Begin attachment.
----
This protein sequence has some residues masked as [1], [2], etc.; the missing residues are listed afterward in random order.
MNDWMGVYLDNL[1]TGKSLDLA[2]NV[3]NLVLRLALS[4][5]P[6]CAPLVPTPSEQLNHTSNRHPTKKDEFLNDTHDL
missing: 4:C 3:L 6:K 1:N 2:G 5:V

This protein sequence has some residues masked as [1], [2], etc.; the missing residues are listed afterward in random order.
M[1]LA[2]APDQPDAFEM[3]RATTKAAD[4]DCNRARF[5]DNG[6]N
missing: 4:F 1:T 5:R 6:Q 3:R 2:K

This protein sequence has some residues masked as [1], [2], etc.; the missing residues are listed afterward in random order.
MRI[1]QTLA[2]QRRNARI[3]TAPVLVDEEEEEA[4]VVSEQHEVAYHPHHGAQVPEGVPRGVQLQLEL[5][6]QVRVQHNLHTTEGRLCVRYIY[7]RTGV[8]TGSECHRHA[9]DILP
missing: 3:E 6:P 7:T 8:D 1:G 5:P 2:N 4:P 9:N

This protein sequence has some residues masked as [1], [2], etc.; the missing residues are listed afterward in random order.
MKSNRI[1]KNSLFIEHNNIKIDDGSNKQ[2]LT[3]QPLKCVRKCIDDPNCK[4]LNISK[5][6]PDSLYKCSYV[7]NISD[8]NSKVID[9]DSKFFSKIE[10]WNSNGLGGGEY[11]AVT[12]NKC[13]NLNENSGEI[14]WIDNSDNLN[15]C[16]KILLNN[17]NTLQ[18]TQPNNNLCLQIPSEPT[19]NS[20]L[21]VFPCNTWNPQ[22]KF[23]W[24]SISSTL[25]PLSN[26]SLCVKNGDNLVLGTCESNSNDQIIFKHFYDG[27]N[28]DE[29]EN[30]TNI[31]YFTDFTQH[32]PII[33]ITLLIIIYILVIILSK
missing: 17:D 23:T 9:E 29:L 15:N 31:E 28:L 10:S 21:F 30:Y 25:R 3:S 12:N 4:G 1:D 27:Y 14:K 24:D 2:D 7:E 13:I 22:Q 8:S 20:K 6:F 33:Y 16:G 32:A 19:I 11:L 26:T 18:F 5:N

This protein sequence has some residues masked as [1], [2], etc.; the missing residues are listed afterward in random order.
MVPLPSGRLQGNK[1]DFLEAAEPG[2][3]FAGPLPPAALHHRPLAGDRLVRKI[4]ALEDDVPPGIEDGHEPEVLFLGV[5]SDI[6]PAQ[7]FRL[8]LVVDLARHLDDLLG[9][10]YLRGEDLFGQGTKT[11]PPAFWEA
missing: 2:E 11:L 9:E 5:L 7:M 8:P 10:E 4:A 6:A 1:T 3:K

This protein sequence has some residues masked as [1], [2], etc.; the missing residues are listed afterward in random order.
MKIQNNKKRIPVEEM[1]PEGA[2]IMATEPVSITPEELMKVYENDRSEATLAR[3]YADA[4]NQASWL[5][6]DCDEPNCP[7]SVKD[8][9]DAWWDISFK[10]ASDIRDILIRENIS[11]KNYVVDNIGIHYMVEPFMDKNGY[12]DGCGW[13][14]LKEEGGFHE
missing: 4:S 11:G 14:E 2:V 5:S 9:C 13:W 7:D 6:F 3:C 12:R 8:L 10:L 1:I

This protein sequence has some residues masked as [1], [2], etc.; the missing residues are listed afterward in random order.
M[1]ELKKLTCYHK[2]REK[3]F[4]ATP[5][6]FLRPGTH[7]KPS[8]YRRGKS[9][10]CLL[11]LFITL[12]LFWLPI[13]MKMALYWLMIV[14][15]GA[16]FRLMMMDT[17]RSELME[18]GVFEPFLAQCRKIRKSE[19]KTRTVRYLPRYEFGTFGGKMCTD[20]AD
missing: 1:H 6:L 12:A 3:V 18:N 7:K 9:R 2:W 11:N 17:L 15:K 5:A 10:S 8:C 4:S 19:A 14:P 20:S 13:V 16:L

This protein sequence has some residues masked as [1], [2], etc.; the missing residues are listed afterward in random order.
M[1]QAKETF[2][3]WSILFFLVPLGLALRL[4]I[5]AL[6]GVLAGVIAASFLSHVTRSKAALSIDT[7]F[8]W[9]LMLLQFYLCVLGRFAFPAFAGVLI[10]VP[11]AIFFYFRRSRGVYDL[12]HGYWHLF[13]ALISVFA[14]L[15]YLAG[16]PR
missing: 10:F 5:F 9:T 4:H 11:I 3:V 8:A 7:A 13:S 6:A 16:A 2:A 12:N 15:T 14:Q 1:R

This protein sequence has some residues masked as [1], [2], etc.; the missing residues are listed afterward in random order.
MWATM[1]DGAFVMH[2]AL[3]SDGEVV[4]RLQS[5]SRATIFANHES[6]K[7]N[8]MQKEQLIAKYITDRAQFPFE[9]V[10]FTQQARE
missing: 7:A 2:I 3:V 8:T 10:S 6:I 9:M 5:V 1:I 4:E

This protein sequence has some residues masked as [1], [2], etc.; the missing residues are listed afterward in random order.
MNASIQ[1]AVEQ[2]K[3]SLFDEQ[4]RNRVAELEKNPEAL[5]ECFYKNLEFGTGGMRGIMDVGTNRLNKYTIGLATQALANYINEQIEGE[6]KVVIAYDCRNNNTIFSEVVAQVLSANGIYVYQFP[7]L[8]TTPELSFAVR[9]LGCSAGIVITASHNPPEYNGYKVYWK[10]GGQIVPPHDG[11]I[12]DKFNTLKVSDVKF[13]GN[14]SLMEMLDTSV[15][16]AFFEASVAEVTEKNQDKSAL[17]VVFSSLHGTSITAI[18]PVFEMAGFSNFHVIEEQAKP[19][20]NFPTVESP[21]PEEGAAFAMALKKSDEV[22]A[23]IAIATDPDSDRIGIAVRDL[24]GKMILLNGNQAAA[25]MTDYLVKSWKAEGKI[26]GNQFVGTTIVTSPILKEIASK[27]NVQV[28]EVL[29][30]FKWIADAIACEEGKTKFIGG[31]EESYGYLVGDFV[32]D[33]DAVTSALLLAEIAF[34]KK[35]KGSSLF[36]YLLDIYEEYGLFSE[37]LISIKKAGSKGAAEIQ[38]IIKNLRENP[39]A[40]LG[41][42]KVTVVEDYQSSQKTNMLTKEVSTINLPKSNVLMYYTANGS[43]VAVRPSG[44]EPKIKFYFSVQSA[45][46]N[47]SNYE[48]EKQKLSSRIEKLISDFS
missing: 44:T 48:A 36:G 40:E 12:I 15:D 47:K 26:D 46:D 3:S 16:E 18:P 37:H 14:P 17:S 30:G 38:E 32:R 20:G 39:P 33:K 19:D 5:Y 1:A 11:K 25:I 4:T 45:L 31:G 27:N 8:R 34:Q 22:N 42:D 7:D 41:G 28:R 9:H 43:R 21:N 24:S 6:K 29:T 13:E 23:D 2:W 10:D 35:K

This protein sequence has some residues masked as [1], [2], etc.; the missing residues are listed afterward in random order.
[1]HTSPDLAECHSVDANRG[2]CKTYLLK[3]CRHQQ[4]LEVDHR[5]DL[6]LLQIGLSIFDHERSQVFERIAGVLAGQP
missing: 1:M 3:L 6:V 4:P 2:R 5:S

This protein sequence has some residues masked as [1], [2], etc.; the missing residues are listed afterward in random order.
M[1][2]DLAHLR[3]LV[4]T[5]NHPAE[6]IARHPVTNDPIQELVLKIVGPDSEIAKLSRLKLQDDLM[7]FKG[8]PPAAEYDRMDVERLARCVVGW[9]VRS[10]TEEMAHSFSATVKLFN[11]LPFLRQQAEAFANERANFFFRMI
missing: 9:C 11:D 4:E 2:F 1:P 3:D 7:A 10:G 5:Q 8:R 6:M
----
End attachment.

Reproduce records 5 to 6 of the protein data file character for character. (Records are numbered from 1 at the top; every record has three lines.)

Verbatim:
This protein sequence has some residues masked as [1], [2], etc.; the missing residues are listed afterward in random order.
MVPLPSGRLQGNK[1]DFLEAAEPG[2][3]FAGPLPPAALHHRPLAGDRLVRKI[4]ALEDDVPPGIEDGHEPEVLFLGV[5]SDI[6]PAQ[7]FRL[8]LVVDLARHLDDLLG[9][10]YLRGEDLFGQGTKT[11]PPAFWEA
missing: 2:E 11:L 9:E 5:L 7:M 8:P 10:E 4:A 6:A 1:T 3:K

This protein sequence has some residues masked as [1], [2], etc.; the missing residues are listed afterward in random order.
MKIQNNKKRIPVEEM[1]PEGA[2]IMATEPVSITPEELMKVYENDRSEATLAR[3]YADA[4]NQASWL[5][6]DCDEPNCP[7]SVKD[8][9]DAWWDISFK[10]ASDIRDILIRENIS[11]KNYVVDNIGIHYMVEPFMDKNGY[12]DGCGW[13][14]LKEEGGFHE
missing: 4:S 11:G 14:E 2:V 5:S 9:C 13:W 7:D 6:F 3:C 12:R 8:L 10:L 1:I